Blur Debut 'The Magic Whip' in Its Entirety at Small London Club

Band blends hypnotic and moody with raucous and funky for 300 fans

Blur performing 'The Magic Whip' for the first time in public in London, England on March 20th. Credit: Dan Massie

Blur kickstarted the next phase of their comeback with a tiny, fanclub-only gig in London Friday night, airing songs from their new album The Magic Whip for the first time.

Taking to the stage at West London club Mode, frontman Damon Albarn told the 300-strong crowd of competition winners that the band would play the album "in sequence, from beginning to end."

At last month's press conference to announce the new album – Blur’s first since 2003's Think Tank and first with guitarist Graham Coxon since 1999's 13 – Albarn had stressed the importance of fresh material to the band's return. But, while the songs were new, some tracks harked back to the classic sound of previous Blur incarnations. Opener "Lonesome Street," with its chugging guitars and lyrical references to catching "the 5:14 to East Grinstead," could have fitted snugly onto 1995 album The Great Escape.

"New World Towers" was folkier and more esoteric, echoing Albarn's recent solo work, as Coxon played gentle arpeggios, boosted by backing singers and a string section perched on the small venue's balcony.

"Go Out," the first track to be released from the album last month, followed, sounding punkier and more hypnotic than on record and prompting the crowd to sing along with its "oh-oh-oh-oh" refrain. "Ice Cream Man" and "Thought I Was a Spaceman" were more understated — Albarn swished a tambourine as he worked the crowd — before "I Broadcast" took the band into almost "Song 2"-esque noisy guitar territory with Albarn adding his best sneering vocals.

The band — which had earlier played an afternoon warm-up set for family and friends — looked relaxed and up-for-it throughout the rapturously-received show, with Albarn in particular in rabble-rousing mode. Things slowed down again for "My Terracotta Heart," featuring falsetto vocals from Albarn, before "There Are Too Many of Us," which premiered online Friday, brought an “Out of Time”-style downbeat lyrics/uplifting tune double whammy, with Albarn saluting drummer Dave Rowntree during its military beat-driven coda.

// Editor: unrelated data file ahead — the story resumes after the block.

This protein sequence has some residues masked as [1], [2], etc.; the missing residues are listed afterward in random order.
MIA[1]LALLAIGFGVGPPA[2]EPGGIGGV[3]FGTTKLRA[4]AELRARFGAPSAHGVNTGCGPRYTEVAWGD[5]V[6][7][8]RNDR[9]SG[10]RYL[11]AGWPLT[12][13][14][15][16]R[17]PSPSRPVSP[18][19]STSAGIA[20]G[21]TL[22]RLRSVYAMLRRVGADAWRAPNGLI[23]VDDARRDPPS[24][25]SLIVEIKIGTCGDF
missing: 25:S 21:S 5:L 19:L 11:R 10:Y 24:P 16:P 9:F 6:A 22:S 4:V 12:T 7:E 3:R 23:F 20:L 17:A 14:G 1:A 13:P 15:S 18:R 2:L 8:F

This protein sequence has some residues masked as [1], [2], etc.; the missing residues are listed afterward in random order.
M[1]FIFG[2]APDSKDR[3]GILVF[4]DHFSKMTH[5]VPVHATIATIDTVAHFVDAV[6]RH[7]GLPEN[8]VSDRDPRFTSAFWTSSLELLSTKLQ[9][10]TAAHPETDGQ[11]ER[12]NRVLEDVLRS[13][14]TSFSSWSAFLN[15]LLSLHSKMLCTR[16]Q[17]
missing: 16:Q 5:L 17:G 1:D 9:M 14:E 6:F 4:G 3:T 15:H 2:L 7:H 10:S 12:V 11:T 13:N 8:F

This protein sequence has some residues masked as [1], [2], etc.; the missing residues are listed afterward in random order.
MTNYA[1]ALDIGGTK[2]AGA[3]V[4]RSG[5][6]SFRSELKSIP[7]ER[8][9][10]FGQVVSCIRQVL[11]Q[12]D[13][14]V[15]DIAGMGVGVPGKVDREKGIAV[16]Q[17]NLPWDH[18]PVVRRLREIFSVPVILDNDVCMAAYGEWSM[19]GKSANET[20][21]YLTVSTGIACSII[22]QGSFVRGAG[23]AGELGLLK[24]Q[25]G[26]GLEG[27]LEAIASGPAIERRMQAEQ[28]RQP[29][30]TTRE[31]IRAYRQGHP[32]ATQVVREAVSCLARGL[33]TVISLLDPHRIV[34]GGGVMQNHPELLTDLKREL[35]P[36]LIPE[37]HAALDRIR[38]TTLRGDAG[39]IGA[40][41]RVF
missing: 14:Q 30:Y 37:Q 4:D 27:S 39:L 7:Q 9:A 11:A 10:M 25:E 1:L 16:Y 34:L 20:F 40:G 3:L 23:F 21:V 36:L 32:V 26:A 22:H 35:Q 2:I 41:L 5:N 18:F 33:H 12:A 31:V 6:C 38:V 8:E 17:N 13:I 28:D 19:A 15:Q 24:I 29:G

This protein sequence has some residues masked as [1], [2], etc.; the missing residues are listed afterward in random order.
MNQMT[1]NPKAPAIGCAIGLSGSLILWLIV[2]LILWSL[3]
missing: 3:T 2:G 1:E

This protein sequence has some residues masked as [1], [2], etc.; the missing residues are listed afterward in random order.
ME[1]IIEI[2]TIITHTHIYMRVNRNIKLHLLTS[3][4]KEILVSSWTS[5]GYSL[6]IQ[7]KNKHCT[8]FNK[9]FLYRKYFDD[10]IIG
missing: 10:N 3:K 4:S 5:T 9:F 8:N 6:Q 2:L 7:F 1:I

Bassist Alex James took center stage at the start of the lightly funky "Ghost Ship," while the post-punk beats of "Pyongyang" – a new song about Albarn's visit to North Korea – showcased the band's experimental edge.

"Ong Ong," meanwhile, is the most instantly catchy song Blur has written in years, powered by "na-na-nas" and a rowdy chorus of "I wanna be with you." Fans immediately sang the chorus with gusto to Albarn’s evident delight. The group ended the set with the moody final song "Mirrorball."

"I hope you've got something out of it," said Albarn, before announcing "Trouble in the Message Centre," the evening’s sole old song taken from 1994’s classic Parklife album. Albarn said the band hadn't played it live for 20 years, but there were no signs of ring rust as Coxon punked up its jerky riff and the frontman sprayed the pogoing crowd with water before bowing as he left the stage.

Blur will next take a bow in front of a rather larger crowd – its next scheduled show is at the 65,000-capacity British Summer Time festival in London’s Hyde Park on June 20th. The Magic Whip is set for release on April 28th.

Set List

1. "Lonesome Street"
2. "New World Towers"
3. "Go Out"
4. "Ice Cream Man"
5. "Thought I Was a Spaceman"
6. "I Broadcast"
7. "My Terracotta Heart"
8. "There Are Too Many of Us"
9. "Ghost Ship"
10. "Pyongyang"
11. "Ong Ong"
12. "Mirrorball"
13. "Trouble in the Message Centre"